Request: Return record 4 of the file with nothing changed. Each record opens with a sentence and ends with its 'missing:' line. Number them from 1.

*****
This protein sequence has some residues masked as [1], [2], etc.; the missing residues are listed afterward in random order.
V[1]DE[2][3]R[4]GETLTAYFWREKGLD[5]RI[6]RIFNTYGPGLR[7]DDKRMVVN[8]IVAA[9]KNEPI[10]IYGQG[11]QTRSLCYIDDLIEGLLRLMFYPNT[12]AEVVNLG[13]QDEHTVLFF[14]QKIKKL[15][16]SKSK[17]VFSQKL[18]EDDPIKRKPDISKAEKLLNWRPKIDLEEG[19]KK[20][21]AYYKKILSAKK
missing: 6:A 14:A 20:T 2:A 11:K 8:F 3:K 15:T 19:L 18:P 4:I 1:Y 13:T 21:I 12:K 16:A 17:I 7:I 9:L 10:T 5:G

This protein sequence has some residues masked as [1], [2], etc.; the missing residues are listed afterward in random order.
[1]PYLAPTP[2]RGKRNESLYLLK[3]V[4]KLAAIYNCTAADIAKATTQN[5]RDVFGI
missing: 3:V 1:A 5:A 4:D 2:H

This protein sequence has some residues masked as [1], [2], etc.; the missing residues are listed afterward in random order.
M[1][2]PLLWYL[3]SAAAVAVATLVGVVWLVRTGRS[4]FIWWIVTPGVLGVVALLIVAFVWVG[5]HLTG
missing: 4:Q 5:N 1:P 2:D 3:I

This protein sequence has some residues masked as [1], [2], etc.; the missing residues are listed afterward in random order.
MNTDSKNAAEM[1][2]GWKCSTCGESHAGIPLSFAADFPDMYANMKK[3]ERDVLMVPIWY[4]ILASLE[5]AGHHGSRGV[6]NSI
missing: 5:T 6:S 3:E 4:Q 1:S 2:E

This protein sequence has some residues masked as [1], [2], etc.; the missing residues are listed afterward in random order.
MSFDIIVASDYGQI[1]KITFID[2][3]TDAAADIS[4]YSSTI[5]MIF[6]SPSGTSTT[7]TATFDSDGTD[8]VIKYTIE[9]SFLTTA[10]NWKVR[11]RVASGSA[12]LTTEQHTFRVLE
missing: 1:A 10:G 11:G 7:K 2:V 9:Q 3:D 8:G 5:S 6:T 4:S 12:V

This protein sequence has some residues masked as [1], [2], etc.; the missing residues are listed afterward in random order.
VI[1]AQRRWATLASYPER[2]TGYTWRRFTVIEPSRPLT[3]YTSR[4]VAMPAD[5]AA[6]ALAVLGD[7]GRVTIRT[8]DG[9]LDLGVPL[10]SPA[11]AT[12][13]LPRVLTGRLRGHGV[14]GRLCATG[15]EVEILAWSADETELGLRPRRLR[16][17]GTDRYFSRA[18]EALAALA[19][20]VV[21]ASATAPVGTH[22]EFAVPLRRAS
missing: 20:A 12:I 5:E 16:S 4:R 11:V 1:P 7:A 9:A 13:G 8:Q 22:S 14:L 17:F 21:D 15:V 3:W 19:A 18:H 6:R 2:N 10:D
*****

This protein sequence has some residues masked as [1], [2], etc.; the missing residues are listed afterward in random order.
MNTDSKNAAEM[1][2]GWKCSTCGESHAGIPLSFAADFPDMYANMKK[3]ERDVLMVPIWY[4]ILASLE[5]AGHHGSRGV[6]NSI
missing: 5:T 6:S 3:E 4:Q 1:S 2:E